Visit an Arkansas Ghost Town on Halloween Weekend
If you’re looking for something to do outdoors this weekend and are still in the Halloween spirit, visit a ghost town. Here are two in northern Arkansas worth exploration that will also take you into beautiful countryside for fall color too.
Located directly on the White River in Izard County, Calico Rock developed as a steamboat landing in the early 1800s, and became a boomtown in 1902 when the railroad tracks were laid. It was the largest town in Izard County through the 1960s. However, neighboring towns grew faster, leaving this once important river port with a population of about 1,500 today. But Calico Rock still has plenty of appeal for visitors, and all ages making it their home.
It is a draw especially to retirees and tourists looking for a breath of fresh air, small town living, and tons of trout. Its ghost town and attractive, old-fashioned downtown storefronts entertain visitors too.
Its historic Main Street hosts thousands of visitors each year. Brick and stone buildings from the 1920s flank the street for a few blocks. They are home to antique stores, a museum and various stores. Additional shopping is available in more modern parts of town.
Just steps away from this historic but thriving town center, is another lifetime of the town preserved. Calico Rock’s Ghost Town include a pool hall/tavern, a barber shop, a theater, a café, a lumberyard, the telephone exchange, a cotton gin, a funeral parlor, and an electric company.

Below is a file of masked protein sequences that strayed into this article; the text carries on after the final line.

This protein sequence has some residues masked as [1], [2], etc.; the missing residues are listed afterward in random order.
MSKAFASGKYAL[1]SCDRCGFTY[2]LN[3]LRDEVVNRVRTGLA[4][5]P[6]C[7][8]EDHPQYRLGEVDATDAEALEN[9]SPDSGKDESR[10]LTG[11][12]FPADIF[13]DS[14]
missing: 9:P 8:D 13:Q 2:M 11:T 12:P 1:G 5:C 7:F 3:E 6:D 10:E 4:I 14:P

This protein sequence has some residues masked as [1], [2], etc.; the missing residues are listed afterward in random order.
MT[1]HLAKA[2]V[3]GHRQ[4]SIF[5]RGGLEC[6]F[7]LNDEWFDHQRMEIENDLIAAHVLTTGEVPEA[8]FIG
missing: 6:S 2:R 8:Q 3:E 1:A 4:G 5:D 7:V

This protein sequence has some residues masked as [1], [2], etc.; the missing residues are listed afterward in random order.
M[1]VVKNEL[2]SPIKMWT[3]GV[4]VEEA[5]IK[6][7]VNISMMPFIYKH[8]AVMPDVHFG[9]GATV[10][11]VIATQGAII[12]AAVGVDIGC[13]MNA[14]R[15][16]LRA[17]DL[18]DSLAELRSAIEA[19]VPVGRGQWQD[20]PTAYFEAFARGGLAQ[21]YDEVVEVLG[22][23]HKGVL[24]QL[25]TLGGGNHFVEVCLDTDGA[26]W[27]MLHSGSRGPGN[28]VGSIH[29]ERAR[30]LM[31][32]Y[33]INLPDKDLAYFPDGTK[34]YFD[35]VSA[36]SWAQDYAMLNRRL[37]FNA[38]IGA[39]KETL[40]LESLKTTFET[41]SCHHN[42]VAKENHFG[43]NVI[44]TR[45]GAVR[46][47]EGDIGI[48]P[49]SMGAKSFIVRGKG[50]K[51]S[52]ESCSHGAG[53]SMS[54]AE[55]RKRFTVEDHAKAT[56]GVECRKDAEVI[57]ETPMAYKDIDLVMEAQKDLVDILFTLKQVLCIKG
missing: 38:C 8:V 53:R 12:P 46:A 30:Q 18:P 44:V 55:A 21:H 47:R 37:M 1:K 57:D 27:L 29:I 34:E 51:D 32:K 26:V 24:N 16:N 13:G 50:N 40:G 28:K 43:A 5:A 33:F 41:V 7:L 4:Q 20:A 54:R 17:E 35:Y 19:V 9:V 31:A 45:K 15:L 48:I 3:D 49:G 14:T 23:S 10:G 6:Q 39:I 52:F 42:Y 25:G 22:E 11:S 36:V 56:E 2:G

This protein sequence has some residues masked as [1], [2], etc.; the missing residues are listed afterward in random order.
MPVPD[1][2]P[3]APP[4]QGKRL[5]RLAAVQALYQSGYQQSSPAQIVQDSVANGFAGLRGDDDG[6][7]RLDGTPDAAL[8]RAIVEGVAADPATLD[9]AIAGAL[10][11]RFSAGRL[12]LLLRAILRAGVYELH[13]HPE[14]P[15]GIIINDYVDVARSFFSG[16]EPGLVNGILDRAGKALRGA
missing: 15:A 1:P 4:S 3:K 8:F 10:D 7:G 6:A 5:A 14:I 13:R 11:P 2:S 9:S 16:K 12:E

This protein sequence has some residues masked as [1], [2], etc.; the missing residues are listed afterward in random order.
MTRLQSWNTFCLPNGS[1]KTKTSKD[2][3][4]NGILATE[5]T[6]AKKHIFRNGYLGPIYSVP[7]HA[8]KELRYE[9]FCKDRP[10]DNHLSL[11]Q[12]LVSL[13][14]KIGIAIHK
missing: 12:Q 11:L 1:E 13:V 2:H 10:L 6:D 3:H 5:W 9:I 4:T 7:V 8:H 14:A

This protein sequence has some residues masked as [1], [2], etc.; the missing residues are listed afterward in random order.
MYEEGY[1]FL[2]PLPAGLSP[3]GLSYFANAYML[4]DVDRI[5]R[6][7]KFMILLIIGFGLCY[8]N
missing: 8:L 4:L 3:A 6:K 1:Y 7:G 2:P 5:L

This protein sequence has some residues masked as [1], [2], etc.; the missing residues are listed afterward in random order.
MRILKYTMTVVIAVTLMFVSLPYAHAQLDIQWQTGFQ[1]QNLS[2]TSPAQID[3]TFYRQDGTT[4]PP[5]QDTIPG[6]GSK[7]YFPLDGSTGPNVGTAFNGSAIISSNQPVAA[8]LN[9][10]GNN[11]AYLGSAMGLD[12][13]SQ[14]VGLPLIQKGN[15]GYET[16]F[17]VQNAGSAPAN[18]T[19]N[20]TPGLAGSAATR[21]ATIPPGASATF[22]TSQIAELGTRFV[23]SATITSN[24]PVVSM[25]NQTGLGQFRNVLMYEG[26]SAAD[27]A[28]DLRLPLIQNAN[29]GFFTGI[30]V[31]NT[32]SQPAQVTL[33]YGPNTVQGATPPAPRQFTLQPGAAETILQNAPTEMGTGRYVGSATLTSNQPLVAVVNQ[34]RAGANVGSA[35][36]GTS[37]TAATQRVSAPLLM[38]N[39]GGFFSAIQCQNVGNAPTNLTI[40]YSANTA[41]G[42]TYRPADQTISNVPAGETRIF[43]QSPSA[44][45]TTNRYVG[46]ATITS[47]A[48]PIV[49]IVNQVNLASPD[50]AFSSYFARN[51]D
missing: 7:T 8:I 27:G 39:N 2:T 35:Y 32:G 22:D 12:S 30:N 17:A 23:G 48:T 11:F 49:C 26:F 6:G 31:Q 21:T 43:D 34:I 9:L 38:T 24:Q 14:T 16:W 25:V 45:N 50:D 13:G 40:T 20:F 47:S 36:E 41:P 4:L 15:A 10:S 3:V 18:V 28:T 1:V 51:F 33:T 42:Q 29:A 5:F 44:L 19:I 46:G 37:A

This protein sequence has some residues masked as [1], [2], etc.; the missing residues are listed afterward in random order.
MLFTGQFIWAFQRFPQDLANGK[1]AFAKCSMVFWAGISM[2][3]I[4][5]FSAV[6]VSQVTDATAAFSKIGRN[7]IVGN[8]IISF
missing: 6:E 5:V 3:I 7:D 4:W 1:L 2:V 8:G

The tour contains more than 20 different buildings and other structures, dilapidated yet holding a significant presence in the oldest part of town.
All but two can be seen from the street and markers tell the history of each. You can drive it, but it’s best seen on foot.
This area is also part of Peppersauce Alley, although the original trade that gave it its name is no longer there. Calico Rock was a quite a shopping center in the early 1900s with a sawmill, and water-powered corn-grinding mill. Farmers would bring produce to Calico Rock and do their shopping there. Often they came from far enough away they would need to camp overnight in the wagon yard, which became known as Peppersauce Alley because of the moonshine whiskey traded there.
In the 1880s, zinc ore was discovered on Rush Creek and soon people were rushing to the area to stake a claim along Rush Valley and neighboring Clabber Creek. The mining boom town was well established by the 1890s and a community of homes and businesses developed along the most famous mine in the area, Morning Star Mine.
Its heyday was in World War I, but by World War II several of the processing mills were dismantled for salvage. The town hung on until the 1950s, when the post office closed. By the 1960s, any remaining inhabitants had left, leaving Rush a ghost town. Today, the remaining mines and buildings are part of the Buffalo National River managed by the federal park system. Rush is on the National Register of Historic Places.